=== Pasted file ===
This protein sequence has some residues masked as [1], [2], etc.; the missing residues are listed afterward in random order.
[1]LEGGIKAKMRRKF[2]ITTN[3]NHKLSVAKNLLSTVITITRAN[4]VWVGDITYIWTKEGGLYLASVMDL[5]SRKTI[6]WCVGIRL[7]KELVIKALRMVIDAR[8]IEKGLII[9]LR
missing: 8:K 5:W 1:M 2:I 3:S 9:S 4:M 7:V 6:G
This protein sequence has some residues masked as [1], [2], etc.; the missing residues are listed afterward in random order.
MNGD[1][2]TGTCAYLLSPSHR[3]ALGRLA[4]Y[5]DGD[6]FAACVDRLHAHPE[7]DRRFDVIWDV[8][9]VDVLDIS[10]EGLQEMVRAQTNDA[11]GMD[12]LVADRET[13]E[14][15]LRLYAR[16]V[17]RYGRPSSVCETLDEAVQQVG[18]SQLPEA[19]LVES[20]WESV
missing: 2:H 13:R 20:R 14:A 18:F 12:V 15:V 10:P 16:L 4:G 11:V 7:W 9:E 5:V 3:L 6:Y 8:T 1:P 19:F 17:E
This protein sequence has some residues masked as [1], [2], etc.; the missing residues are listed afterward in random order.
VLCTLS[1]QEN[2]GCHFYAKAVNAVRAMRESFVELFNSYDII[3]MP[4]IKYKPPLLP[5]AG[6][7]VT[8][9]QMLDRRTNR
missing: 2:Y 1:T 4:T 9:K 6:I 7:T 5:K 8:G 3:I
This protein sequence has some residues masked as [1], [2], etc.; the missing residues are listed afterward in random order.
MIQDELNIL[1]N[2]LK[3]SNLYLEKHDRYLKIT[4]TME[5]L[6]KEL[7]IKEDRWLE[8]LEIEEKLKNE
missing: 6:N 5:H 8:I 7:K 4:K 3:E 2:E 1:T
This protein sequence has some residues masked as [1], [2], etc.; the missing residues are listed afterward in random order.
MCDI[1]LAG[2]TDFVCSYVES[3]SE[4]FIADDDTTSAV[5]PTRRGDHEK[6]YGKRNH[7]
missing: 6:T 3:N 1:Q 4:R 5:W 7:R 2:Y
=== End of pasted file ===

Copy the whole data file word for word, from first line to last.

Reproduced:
This protein sequence has some residues masked as [1], [2], etc.; the missing residues are listed afterward in random order.
[1]LEGGIKAKMRRKF[2]ITTN[3]NHKLSVAKNLLSTVITITRAN[4]VWVGDITYIWTKEGGLYLASVMDL[5]SRKTI[6]WCVGIRL[7]KELVIKALRMVIDAR[8]IEKGLII[9]LR
missing: 8:K 5:W 1:M 2:I 3:S 9:S 4:M 7:V 6:G
This protein sequence has some residues masked as [1], [2], etc.; the missing residues are listed afterward in random order.
MNGD[1][2]TGTCAYLLSPSHR[3]ALGRLA[4]Y[5]DGD[6]FAACVDRLHAHPE[7]DRRFDVIWDV[8][9]VDVLDIS[10]EGLQEMVRAQTNDA[11]GMD[12]LVADRET[13]E[14][15]LRLYAR[16]V[17]RYGRPSSVCETLDEAVQQVG[18]SQLPEA[19]LVES[20]WESV
missing: 2:H 13:R 20:R 14:A 18:F 12:V 15:V 10:P 16:L 4:G 11:V 7:W 9:E 5:V 3:L 6:Y 8:T 1:P 19:F 17:E
This protein sequence has some residues masked as [1], [2], etc.; the missing residues are listed afterward in random order.
VLCTLS[1]QEN[2]GCHFYAKAVNAVRAMRESFVELFNSYDII[3]MP[4]IKYKPPLLP[5]AG[6][7]VT[8][9]QMLDRRTNR
missing: 2:Y 1:T 4:T 9:K 6:I 7:T 5:K 8:G 3:I
This protein sequence has some residues masked as [1], [2], etc.; the missing residues are listed afterward in random order.
MIQDELNIL[1]N[2]LK[3]SNLYLEKHDRYLKIT[4]TME[5]L[6]KEL[7]IKEDRWLE[8]LEIEEKLKNE
missing: 6:N 5:H 8:I 7:K 4:K 3:E 2:E 1:T
This protein sequence has some residues masked as [1], [2], etc.; the missing residues are listed afterward in random order.
MCDI[1]LAG[2]TDFVCSYVES[3]SE[4]FIADDDTTSAV[5]PTRRGDHEK[6]YGKRNH[7]
missing: 6:T 3:N 1:Q 4:R 5:W 7:R 2:Y